James Ogilvy Fairlie was born in Calcutta on 10th October 1809. His father was known as 'The Prince of Merchants' and to this day there is a street named Fairlie Place in the business district of Calcutta. Commissioned into the 2nd Life Guards, Fairlie resigned his commission on becoming a captain and inherited the family estate of Coodham in Ayrshire. He married first, Anne Macleod of Macleod and on her death, married secondly Elizabeth Houison-Crauford of Craufordland. He had six sons and three daughters; three of his sons were Captains of the Royal and Ancient Golf Club at St Andrews.
Fairlie took over the command of the Ayrshire Yeomanry as a Lieutenant Colonel and was subsequently succeeded by the Earl of Eglington and Winton. He had been friends of the Earl for many years and was the principal organiser of the Eglington Tournament in 1839. This was an elaborate and spectacular recreation of a medieval tournament that attracted a crowd of one hundred thousand, including Louis Napoleon and 'the very elite of the most elite', according to the Court Journal.
Fairlie, aged 30, was one of thirteen knights who jousted with one another, calling himself Knight of the Golden Lion and with a costumed retinue of thirty-four that would have included his grooms Cooper and John Jennay seen in the picture.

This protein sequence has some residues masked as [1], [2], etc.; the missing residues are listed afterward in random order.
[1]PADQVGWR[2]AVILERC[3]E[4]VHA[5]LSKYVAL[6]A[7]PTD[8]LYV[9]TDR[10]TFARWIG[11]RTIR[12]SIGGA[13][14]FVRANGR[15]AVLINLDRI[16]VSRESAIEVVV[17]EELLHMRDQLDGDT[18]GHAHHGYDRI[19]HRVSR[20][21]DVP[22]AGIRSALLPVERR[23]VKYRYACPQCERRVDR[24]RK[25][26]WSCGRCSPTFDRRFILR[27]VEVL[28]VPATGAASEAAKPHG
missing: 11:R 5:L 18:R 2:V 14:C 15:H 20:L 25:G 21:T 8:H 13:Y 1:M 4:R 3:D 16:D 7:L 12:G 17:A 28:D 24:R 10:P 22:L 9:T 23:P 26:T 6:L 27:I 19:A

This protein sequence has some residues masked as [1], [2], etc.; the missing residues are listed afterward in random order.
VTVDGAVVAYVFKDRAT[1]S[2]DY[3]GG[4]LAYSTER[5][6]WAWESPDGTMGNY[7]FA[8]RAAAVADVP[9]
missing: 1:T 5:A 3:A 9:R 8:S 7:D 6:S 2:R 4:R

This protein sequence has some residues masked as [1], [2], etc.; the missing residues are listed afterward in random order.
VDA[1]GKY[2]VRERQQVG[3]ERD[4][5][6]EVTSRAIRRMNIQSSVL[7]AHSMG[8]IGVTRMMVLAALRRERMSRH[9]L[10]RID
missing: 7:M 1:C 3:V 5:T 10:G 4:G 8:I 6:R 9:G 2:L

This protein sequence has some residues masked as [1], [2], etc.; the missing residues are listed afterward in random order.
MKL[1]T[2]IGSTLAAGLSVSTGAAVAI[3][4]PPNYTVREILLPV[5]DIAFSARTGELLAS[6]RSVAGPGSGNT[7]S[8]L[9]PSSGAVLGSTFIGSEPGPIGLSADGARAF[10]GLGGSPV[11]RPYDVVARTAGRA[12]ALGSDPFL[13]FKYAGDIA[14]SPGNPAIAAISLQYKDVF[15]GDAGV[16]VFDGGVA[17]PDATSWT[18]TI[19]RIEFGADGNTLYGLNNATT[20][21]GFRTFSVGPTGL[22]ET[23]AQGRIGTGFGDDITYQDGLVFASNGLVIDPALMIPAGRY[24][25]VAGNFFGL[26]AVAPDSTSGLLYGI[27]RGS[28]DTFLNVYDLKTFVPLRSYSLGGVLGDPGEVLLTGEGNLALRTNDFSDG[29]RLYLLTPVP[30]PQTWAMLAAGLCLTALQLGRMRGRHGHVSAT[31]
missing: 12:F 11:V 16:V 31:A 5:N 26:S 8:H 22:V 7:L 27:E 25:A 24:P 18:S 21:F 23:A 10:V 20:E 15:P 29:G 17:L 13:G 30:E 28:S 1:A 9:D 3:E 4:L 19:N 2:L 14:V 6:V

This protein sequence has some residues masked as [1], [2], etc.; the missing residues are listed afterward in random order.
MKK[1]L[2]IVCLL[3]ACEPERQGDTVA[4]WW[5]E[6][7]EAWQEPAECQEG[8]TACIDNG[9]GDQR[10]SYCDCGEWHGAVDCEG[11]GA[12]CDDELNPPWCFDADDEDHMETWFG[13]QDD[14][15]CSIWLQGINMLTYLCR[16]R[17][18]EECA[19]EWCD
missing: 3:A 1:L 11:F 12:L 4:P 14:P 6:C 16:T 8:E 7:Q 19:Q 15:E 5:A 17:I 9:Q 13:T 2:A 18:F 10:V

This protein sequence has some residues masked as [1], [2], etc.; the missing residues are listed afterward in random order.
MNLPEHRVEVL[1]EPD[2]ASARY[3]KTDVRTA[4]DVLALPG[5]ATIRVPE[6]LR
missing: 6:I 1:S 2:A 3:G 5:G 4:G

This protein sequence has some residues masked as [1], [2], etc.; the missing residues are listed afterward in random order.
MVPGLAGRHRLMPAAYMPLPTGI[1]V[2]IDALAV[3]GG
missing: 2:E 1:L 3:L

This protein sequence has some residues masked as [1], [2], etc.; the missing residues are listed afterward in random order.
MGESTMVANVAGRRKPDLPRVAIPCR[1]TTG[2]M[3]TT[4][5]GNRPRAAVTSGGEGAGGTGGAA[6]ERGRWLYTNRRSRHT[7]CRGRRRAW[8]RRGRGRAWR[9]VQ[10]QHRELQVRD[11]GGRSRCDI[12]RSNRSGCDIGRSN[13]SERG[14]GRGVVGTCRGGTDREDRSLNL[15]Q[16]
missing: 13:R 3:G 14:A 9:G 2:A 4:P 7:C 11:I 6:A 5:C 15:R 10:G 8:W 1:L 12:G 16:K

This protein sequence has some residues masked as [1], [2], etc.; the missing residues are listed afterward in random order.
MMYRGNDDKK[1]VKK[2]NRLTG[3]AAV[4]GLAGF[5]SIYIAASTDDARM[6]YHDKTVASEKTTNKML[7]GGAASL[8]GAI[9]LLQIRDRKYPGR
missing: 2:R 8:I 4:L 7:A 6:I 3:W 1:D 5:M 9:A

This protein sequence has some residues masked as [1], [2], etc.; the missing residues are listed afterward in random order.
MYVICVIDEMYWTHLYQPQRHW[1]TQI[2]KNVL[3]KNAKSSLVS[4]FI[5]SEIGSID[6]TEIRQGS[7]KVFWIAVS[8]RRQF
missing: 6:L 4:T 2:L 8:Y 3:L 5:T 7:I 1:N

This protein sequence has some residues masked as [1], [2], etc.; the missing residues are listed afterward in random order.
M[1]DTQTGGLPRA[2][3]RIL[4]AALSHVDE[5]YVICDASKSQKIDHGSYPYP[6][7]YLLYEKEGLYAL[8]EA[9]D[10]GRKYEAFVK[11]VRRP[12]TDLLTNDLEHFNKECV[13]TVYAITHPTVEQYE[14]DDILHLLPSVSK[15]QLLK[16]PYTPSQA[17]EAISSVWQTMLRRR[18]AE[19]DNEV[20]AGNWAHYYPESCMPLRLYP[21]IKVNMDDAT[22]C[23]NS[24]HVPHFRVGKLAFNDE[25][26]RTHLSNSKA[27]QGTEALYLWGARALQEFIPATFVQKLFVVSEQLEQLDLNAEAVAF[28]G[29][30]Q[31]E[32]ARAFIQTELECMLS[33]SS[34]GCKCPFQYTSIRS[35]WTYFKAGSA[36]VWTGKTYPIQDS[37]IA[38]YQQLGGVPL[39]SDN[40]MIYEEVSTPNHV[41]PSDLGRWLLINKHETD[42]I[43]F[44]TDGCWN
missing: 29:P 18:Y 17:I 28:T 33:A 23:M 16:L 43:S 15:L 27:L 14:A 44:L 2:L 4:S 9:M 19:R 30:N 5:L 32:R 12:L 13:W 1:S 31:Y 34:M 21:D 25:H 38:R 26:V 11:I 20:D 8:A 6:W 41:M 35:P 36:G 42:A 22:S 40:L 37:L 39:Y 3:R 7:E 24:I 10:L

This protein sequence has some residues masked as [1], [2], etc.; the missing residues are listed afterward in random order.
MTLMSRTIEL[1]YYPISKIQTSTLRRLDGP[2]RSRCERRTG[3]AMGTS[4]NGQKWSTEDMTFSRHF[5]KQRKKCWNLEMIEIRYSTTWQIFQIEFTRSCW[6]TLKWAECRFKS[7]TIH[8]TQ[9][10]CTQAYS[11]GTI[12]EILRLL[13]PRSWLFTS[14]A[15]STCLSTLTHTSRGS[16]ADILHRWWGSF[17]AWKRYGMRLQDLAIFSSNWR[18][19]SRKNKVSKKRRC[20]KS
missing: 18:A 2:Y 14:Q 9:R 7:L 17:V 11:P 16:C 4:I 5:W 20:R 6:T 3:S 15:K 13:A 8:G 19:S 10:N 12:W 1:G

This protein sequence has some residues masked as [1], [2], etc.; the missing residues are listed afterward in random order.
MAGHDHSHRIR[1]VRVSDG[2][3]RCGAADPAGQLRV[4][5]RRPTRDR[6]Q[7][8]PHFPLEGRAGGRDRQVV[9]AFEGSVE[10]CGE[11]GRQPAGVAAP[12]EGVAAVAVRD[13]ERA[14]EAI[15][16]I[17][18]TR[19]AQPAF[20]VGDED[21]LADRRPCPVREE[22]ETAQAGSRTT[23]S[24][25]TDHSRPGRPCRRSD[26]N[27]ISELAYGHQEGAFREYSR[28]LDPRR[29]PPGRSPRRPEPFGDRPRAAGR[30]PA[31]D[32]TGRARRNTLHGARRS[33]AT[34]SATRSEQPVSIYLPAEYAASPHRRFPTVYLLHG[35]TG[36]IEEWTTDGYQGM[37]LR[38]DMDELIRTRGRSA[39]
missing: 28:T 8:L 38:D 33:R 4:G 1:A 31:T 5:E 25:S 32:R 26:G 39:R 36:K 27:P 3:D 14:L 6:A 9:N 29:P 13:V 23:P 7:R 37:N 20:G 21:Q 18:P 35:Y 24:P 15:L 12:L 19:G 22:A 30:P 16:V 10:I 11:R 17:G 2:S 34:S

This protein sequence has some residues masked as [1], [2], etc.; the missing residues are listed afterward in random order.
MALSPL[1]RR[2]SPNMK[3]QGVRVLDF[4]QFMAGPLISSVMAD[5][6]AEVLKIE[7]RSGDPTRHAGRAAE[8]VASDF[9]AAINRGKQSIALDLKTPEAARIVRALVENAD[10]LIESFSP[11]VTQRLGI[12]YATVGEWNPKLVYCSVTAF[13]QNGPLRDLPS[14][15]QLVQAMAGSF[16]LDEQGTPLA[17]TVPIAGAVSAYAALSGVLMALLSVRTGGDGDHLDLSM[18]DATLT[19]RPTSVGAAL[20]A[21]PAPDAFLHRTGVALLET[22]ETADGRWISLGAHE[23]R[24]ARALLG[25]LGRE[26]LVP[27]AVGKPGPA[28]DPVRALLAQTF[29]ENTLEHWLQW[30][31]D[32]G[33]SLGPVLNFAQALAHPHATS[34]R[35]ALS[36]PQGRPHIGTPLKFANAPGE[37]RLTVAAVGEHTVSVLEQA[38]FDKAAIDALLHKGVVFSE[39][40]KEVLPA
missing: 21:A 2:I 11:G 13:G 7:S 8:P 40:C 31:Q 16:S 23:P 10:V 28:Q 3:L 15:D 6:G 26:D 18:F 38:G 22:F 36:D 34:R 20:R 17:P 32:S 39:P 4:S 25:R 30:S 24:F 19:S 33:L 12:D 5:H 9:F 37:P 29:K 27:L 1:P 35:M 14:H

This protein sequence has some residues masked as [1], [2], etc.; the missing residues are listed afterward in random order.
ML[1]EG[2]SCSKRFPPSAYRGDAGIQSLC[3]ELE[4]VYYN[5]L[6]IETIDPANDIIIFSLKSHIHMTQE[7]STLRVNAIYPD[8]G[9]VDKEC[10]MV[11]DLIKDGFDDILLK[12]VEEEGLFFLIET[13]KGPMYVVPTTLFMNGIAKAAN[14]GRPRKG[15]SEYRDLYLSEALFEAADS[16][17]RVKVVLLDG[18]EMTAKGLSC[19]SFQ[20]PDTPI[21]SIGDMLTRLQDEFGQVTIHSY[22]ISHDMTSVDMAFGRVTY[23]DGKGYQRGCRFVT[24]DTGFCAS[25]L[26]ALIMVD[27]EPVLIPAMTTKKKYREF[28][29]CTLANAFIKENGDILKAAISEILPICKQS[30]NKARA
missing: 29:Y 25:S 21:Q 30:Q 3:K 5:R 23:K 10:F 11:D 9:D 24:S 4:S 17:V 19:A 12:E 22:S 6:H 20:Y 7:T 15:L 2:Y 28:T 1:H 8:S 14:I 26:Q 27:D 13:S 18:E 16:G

The horses in this picture were the three principal steeplechasers in Fairlie's stables. Wing was named after the Buckinghamshire village where a deer was taken on an extraordinary run with Mr de Burgh's Staghounds.
James Ogilvy Fairlie died on 5th December 1870 and is buried in the churchyard of Symington Parish Church, Ayrshire.
The leading artist of hunting subjects of his day, Ferneley exhibited twenty-two pictures at the Royal Academy, four at the British Institution, and thirteen at Suffolk Street between 1806 and 1853. The present work was commissioned by the sitter in 1839 and at 50 guineas was, at the time, amongst the artist's most expensive commissions.